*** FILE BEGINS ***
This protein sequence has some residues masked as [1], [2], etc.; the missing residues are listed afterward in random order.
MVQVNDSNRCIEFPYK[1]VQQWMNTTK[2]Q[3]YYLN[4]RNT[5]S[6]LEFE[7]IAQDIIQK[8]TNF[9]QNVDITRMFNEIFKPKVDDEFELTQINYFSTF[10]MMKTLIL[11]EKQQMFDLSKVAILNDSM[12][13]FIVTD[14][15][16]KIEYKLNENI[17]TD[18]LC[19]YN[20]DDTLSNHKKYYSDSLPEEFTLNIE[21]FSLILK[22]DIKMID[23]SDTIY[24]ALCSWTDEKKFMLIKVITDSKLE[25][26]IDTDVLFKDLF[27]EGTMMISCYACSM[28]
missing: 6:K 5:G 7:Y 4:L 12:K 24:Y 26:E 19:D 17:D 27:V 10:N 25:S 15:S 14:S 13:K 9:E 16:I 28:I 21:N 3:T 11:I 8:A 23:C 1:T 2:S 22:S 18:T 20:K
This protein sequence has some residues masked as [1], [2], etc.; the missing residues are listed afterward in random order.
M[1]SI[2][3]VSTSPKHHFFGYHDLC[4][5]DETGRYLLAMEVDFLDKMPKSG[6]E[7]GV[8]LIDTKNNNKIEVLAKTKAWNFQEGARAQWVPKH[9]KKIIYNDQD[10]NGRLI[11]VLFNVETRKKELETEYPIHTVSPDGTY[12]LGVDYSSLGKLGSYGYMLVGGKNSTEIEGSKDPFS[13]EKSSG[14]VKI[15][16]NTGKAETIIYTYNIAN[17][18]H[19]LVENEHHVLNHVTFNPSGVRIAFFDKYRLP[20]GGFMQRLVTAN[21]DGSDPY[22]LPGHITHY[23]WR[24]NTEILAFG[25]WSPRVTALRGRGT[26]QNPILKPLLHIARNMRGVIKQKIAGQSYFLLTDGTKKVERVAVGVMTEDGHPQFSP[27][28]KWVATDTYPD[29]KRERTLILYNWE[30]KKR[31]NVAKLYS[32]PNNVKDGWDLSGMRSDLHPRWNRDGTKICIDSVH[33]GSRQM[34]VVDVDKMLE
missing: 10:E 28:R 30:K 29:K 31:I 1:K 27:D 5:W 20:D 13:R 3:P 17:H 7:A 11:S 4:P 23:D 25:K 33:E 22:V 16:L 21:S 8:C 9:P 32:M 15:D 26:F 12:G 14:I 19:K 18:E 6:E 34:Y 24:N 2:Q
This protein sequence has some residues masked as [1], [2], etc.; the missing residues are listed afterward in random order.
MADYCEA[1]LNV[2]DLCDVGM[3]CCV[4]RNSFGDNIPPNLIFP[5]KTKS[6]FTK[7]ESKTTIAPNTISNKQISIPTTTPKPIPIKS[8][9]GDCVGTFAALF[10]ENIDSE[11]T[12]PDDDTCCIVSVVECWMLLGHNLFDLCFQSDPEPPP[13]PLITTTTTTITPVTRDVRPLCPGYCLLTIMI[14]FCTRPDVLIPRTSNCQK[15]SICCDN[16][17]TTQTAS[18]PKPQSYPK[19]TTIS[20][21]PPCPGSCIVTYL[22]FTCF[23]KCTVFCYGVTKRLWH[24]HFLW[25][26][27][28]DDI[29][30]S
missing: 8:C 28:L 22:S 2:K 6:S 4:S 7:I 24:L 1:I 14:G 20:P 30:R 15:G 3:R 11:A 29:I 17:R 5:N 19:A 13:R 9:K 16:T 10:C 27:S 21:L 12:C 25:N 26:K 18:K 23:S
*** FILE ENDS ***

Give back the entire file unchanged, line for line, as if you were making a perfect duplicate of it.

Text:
This protein sequence has some residues masked as [1], [2], etc.; the missing residues are listed afterward in random order.
MVQVNDSNRCIEFPYK[1]VQQWMNTTK[2]Q[3]YYLN[4]RNT[5]S[6]LEFE[7]IAQDIIQK[8]TNF[9]QNVDITRMFNEIFKPKVDDEFELTQINYFSTF[10]MMKTLIL[11]EKQQMFDLSKVAILNDSM[12][13]FIVTD[14][15][16]KIEYKLNENI[17]TD[18]LC[19]YN[20]DDTLSNHKKYYSDSLPEEFTLNIE[21]FSLILK[22]DIKMID[23]SDTIY[24]ALCSWTDEKKFMLIKVITDSKLE[25][26]IDTDVLFKDLF[27]EGTMMISCYACSM[28]
missing: 6:K 5:G 7:Y 4:L 12:K 24:Y 26:E 19:D 17:D 27:V 10:N 25:S 15:S 14:S 13:K 9:E 16:I 28:I 21:N 3:T 11:I 8:A 23:C 1:T 2:S 22:S 18:T 20:K
This protein sequence has some residues masked as [1], [2], etc.; the missing residues are listed afterward in random order.
M[1]SI[2][3]VSTSPKHHFFGYHDLC[4][5]DETGRYLLAMEVDFLDKMPKSG[6]E[7]GV[8]LIDTKNNNKIEVLAKTKAWNFQEGARAQWVPKH[9]KKIIYNDQD[10]NGRLI[11]VLFNVETRKKELETEYPIHTVSPDGTY[12]LGVDYSSLGKLGSYGYMLVGGKNSTEIEGSKDPFS[13]EKSSG[14]VKI[15][16]NTGKAETIIYTYNIAN[17][18]H[19]LVENEHHVLNHVTFNPSGVRIAFFDKYRLP[20]GGFMQRLVTAN[21]DGSDPY[22]LPGHITHY[23]WR[24]NTEILAFG[25]WSPRVTALRGRGT[26]QNPILKPLLHIARNMRGVIKQKIAGQSYFLLTDGTKKVERVAVGVMTEDGHPQFSP[27][28]KWVATDTYPD[29]KRERTLILYNWE[30]KKR[31]NVAKLYS[32]PNNVKDGWDLSGMRSDLHPRWNRDGTKICIDSVH[33]GSRQM[34]VVDVDKMLE
missing: 10:E 28:R 30:K 29:K 31:I 1:K 27:D 5:W 20:D 13:R 3:P 17:H 7:A 11:S 4:P 23:D 25:K 33:E 22:V 16:L 21:S 8:C 9:P 32:M 15:D 26:F 12:G 14:I 19:K 18:E 6:E 34:Y 24:N 2:Q
This protein sequence has some residues masked as [1], [2], etc.; the missing residues are listed afterward in random order.
MADYCEA[1]LNV[2]DLCDVGM[3]CCV[4]RNSFGDNIPPNLIFP[5]KTKS[6]FTK[7]ESKTTIAPNTISNKQISIPTTTPKPIPIKS[8][9]GDCVGTFAALF[10]ENIDSE[11]T[12]PDDDTCCIVSVVECWMLLGHNLFDLCFQSDPEPPP[13]PLITTTTTTITPVTRDVRPLCPGYCLLTIMI[14]FCTRPDVLIPRTSNCQK[15]SICCDN[16][17]TTQTAS[18]PKPQSYPK[19]TTIS[20][21]PPCPGSCIVTYL[22]FTCF[23]KCTVFCYGVTKRLWH[24]HFLW[25][26][27][28]DDI[29][30]S
missing: 8:C 28:L 22:S 2:K 6:S 4:S 7:I 24:L 1:I 14:G 20:P 30:R 15:G 3:R 11:A 29:I 17:R 5:N 19:A 13:R 9:K 16:T 10:C 27:S 21:L 12:C 25:N 26:K 18:K 23:S